Watercolour on paper, 640cm x 120cm, Spacement Gallery, 2006
Recipient of the RMIT/Siemens Fine Art Scholarship Award, 2006
Catalogue essay Dr. Kyla McFarlane, 2006
In these large, monochromatic watercolour drawings, Sanné Mestrom activates a wild spatial realm. Space is mutable and unsettled, constructed from a cataclysmic arrangement of shard-like forms that crash into the picture from above and below, pressing into our field of vision in a rush of overlapping contours. Unsettled, and without the secure foothold of a single-point perspective, each composition alludes to the presence of a larger continuum, a massive unravelling of space that can be imagined well beyond the paper’s edge.
Looking over these fractured worlds, we struggle to maintain a stable point of view. As we follow the edge of one form it is likely to be interrupted by another moving in a different direction. Elsewhere, veils of tone, both light and dark, conflate surface and depth. Or our eye might come to rest on a shape defined by its opacity, its singular blackness creating a geometric gash, an open wound surrounded by the clutter of three-dimensionality. In one work, black paper collaged to the drawing further confuses the delineations between figure and ground. In their spatial restlessness, these drawings encourage a perceptual paradox. Mestrom entices us to linger over the intricacy of their veiled and crystalline forms, whilst the accumulated fortress of these same forms simultaneously locks us out, asserting the work as an impenetrable surface. This mixed-message encourages the viewer to apprehend the image in small jolts as the eye traverses the work in fits and starts that are guided by the spatial turbulence within.
Whilst they play with the vagaries of space, these works are not simply exercises in form. A history of space is the history of wars positions space as a battleground. Indeed, the history of represented space is the history of ideologies, of a series of dominant ‘scopic regimes’ and perspectives, in which conceptions of the viewer have been imagined in relation to a series of received representational frameworks. In this context, the eyes of Mestrom’s viewer, agitated and active, can perhaps be contrasted with the singular, stationary eye of a viewer faced by a representation guided by the serene linearity of single-point perspective ¶.
Of course, a series of drawings cannot carry the weight of the contested history of space, nor can the viewer of these works be positioned as the heavy container for a critique of vision within this history. Instead, A history of space is the history of wars continues Mestrom’s ongoing, critical engagement with space as an active, political and contested realm, developed in tandem with an interest in the discourse of language as a similarly activated system.
In The myth of a political vision 2004, Mestrom employed the nineteenth century device of the stereoscope in order to activate and emphasise a virtual space between the viewer and the work.
In A man’s name, exhibited at TCB Art Inc. in October 2005, Mestrom literally posed the question “Take away a man’s name and what is left?’ in gouache on the darkened walls of the gallery. The words tumbled into the darkness as if echoing the dislocated state that namelessness brings to the forgotten subject. Both projects seek to animate and re-evaluate certain conventions. In the former, it is the practice of looking. Here, the stereoscope, a highly popular visual mechanism from the nineteenth century, is projected into the virtually mediated realm of the twenty-first century. In the latter, it is the received notion of language as a marker of a man’s place in the world, a patriarchal conceit that Mestrom unravels in the space of the gallery. In each of these projects, a subject is placed squarely within the ‘frame’ of the work, whether it is the viewer looking through the stereoscope, or the nameless, floating subject imagined in A man’s name. Similarly, whilst the works in this current exhibition are tightly bound by the edge of the picture, the presence of a viewer standing in space, eyes engaged in a restless dance of active looking, is necessary to fully activate the work in the context of Mestrom’s oeuvre.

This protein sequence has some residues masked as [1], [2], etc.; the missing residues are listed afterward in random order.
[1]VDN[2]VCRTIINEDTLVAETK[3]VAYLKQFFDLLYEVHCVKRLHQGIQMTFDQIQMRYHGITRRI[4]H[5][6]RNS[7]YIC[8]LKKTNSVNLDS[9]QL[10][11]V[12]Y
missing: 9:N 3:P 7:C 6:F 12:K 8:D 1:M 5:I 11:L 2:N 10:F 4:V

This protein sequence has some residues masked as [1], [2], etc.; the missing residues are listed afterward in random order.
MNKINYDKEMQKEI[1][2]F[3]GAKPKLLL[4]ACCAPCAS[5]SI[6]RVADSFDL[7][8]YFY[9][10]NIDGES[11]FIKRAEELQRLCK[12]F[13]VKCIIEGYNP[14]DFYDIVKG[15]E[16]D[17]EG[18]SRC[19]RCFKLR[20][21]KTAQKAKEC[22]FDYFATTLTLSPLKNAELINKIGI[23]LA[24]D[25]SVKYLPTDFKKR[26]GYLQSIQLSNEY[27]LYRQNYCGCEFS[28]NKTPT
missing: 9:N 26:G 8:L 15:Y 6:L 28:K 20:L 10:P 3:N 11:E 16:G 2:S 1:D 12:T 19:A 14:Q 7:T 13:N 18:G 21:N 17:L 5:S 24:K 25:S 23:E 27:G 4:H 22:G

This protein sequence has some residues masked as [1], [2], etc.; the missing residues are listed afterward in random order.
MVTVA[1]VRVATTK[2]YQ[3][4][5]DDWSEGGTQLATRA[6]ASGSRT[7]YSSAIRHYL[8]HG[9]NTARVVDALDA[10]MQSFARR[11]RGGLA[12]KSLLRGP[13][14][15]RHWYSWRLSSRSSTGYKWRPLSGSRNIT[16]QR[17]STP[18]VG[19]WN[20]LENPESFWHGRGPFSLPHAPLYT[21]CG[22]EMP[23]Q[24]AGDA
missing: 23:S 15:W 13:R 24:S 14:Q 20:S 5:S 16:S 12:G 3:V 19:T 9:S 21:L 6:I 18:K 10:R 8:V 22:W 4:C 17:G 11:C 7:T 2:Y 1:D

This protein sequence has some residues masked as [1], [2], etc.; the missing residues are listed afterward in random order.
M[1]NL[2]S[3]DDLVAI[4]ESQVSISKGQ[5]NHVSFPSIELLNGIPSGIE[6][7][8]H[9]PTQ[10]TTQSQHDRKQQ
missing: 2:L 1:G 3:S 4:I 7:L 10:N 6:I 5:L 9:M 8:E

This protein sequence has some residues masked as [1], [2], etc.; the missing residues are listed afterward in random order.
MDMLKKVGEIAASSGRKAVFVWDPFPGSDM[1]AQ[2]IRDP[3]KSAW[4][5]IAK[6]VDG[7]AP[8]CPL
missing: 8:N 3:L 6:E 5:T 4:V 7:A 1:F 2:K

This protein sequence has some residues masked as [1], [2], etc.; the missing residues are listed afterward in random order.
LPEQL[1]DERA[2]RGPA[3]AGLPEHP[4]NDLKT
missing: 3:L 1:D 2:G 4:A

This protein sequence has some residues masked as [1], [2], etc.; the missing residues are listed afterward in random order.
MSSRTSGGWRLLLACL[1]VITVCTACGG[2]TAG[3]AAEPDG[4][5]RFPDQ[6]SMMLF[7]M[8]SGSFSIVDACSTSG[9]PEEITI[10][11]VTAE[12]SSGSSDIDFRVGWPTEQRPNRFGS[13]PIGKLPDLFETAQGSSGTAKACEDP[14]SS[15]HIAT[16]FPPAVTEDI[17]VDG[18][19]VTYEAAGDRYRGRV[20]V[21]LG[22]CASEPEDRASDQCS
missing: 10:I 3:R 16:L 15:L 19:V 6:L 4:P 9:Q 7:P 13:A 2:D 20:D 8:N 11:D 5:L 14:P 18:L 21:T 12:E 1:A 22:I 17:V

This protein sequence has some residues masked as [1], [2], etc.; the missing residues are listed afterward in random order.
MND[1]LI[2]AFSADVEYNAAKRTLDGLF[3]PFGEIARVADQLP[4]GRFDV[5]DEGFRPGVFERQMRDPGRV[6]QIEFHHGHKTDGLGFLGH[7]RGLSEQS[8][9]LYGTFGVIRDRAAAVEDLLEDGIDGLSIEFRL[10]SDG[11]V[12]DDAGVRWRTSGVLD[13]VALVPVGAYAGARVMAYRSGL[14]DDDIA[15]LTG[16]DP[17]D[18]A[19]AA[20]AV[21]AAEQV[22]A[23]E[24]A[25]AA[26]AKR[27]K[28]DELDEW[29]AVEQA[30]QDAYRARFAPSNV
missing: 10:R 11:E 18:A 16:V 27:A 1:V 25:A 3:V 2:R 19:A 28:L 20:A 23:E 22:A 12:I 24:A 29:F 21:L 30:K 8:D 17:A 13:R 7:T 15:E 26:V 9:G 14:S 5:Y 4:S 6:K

In a 2006 performance work entitled ‘What keeps us this side of the dark line?’, Mestrom made her way around the perimeter of a gallery space, painting a black line along the wall with her paint-covered body as she went. The residue of this performance is a dripping band of paint that circumnavigates the room – a line determined by the pressing of the artist’s body against the boundary of the white cube, a potent metaphor for the laws of engagement in art practice.
In this age of computer-aided drawing, Mestrom’s monochromes enact a certain trickery. At first glance they are flawlessly executed, as if by a sophisticated drawing machine or high-resolution printer. In fact, they are painstakingly inked by hand over time, a careful act that results in a perfect surface that ironically mimics the mechanical. At the edge of the work, however, there is an occasional puncturing of this apparent seamlessness. This can be found in the pools of ink and water that culminate in a watery edge running counter to the geometries working their way across the picture. This staining of the picture plane, aided and abetted by gravity’s pull, reminds us of the active relationship between ink, water and paper that occurs in the making of these drawings. Like the dripping band of paint that formed the ‘dark line’ in Mestrom’s gallery performance, these watery pools are evidence of material process. Contained by the paper’s edge whilst leaking towards it, they echo the drag and drip of the skeins of paint formed by the movement of the artist’s body as it marks out the space of the gallery. Such residues remind us that, despite the persistence of ideological boundaries, it is possible to pull at the seams of the representational screen.